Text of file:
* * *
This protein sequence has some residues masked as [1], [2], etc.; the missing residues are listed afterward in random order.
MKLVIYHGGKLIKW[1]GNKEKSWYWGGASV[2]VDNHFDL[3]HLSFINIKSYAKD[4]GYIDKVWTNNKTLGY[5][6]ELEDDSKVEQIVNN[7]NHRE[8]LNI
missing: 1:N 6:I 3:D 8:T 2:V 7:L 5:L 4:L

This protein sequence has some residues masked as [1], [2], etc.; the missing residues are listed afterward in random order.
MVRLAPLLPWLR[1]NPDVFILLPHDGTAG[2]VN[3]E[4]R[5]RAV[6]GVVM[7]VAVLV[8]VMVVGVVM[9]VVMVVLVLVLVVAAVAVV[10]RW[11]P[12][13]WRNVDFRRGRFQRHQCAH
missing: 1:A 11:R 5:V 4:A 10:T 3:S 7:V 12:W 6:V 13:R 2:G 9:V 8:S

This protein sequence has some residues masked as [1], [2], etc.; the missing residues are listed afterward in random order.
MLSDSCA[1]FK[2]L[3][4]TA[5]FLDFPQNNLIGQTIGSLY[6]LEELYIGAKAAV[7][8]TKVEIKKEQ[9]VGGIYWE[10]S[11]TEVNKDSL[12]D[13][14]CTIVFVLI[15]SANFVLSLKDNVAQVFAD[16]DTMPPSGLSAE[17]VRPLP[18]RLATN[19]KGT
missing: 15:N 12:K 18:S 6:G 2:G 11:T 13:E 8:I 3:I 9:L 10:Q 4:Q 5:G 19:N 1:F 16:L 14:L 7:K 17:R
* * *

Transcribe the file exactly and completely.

This protein sequence has some residues masked as [1], [2], etc.; the missing residues are listed afterward in random order.
MKLVIYHGGKLIKW[1]GNKEKSWYWGGASV[2]VDNHFDL[3]HLSFINIKSYAKD[4]GYIDKVWTNNKTLGY[5][6]ELEDDSKVEQIVNN[7]NHRE[8]LNI
missing: 1:N 6:I 3:D 8:T 2:V 7:L 5:L 4:L

This protein sequence has some residues masked as [1], [2], etc.; the missing residues are listed afterward in random order.
MVRLAPLLPWLR[1]NPDVFILLPHDGTAG[2]VN[3]E[4]R[5]RAV[6]GVVM[7]VAVLV[8]VMVVGVVM[9]VVMVVLVLVLVVAAVAVV[10]RW[11]P[12][13]WRNVDFRRGRFQRHQCAH
missing: 1:A 11:R 5:V 4:A 10:T 3:S 7:V 12:W 6:V 13:R 2:G 9:V 8:S

This protein sequence has some residues masked as [1], [2], etc.; the missing residues are listed afterward in random order.
MLSDSCA[1]FK[2]L[3][4]TA[5]FLDFPQNNLIGQTIGSLY[6]LEELYIGAKAAV[7][8]TKVEIKKEQ[9]VGGIYWE[10]S[11]TEVNKDSL[12]D[13][14]CTIVFVLI[15]SANFVLSLKDNVAQVFAD[16]DTMPPSGLSAE[17]VRPLP[18]RLATN[19]KGT
missing: 15:N 12:K 18:S 6:G 2:G 11:T 13:E 8:I 3:I 9:L 10:Q 4:Q 5:G 19:N 1:F 16:L 14:L 7:K 17:R